On 8/19/05 1:24 AM, "Mark Cotner" <[EMAIL PROTECTED]> wrote:
> I'm currently working on an application that will poll
> thousands of cable modems per minute and I would like
> to use PostgreSQL to maintain state between polls of
> each device. This requires a very heavy amount of
> updates in place on a reasonably large table(100k-500k
> rows, ~7 columns mostly integers/bigint). Each row
> will be refreshed every 15 minutes, or at least that's
> how fast I can poll via SNMP. I hope I can tune the
> DB to keep up.
> The app is threaded and will likely have well over 100
> concurrent db connections. Temp tables for storage
> aren't a preferred option since this is designed to be
> a shared nothing approach and I will likely have
> several polling processes.
We have PostgreSQL databases on modest hardware doing exactly what you are
attempting to (massive scalable SNMP monitoring system). The monitoring
volume for a single database server appears to exceed what you are trying to
do by a few orders of magnitude with no scaling or performance issues, so I
can state without reservation that PostgreSQL can easily handle your
application in theory.
However, that is predicated on having a well-architected system that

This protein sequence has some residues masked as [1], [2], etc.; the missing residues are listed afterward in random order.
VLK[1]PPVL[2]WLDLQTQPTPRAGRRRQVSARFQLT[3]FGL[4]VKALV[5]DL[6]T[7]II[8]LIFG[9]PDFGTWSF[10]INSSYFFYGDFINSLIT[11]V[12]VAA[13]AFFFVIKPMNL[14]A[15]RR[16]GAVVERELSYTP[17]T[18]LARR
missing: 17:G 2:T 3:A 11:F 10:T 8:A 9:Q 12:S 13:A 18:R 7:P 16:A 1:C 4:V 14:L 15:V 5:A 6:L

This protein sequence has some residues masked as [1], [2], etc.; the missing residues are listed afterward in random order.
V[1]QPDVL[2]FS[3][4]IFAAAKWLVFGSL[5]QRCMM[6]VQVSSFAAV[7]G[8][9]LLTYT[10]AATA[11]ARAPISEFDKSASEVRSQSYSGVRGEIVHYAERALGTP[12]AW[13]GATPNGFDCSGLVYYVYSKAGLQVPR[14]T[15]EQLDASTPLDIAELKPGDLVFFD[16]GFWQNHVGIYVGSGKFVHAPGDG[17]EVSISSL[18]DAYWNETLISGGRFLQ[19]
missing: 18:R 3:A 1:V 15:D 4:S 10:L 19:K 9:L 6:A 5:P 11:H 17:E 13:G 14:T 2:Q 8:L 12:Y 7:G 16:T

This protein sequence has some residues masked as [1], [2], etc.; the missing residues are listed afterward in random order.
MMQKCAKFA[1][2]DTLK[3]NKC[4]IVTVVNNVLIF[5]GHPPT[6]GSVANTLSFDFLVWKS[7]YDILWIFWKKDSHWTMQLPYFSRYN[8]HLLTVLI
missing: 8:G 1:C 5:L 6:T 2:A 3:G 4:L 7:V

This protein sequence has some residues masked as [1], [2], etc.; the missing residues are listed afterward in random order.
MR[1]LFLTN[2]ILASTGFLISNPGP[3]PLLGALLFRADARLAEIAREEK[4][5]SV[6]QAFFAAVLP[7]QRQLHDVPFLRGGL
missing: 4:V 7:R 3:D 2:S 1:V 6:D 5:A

minimizes resource contention and unnecessary blocking, and based on your
description you may be going about it a bit wrong.
The biggest obvious bottleneck is the use of threads and massive
process-level parallelization. As others have pointed out, async queues are
your friends, as is partitioning the workload horizontally rather than
vertically through the app stack. A very scalable high-throughput engine
for SNMP polling only requires two or three threads handling different parts
of the workload to saturate the network, and by choosing what each thread
does carefully you can all but eliminate blocking when there is work to be
We only use a single database connection to insert all the data into
PostgreSQL, and that process/thread receives its data from a work queue.
Depending on how you design your system, you can batch many records in your
queue as a single transaction. In our case, we also use very few updates,
mostly just inserts, which is probably advantageous in terms of throughput
if you have the disk for it. The insert I/O load is easily handled, and our
disk array is a modest 10k SCSI rig. The only thing that really hammers the
server is when multiple reporting processes are running, which frequently
touch several million rows each (the database is much larger than the system
memory), and even this is manageable with clever database design.
In short, what you are trying to do is easily doable on PostgreSQL in
theory. However, restrictions on design choices may pose significant
hurdles. We did not start out with an ideal system either; it took a fair
amount of re-engineering to solve all the bottlenecks and problems that pop
J. Andrew Rogers
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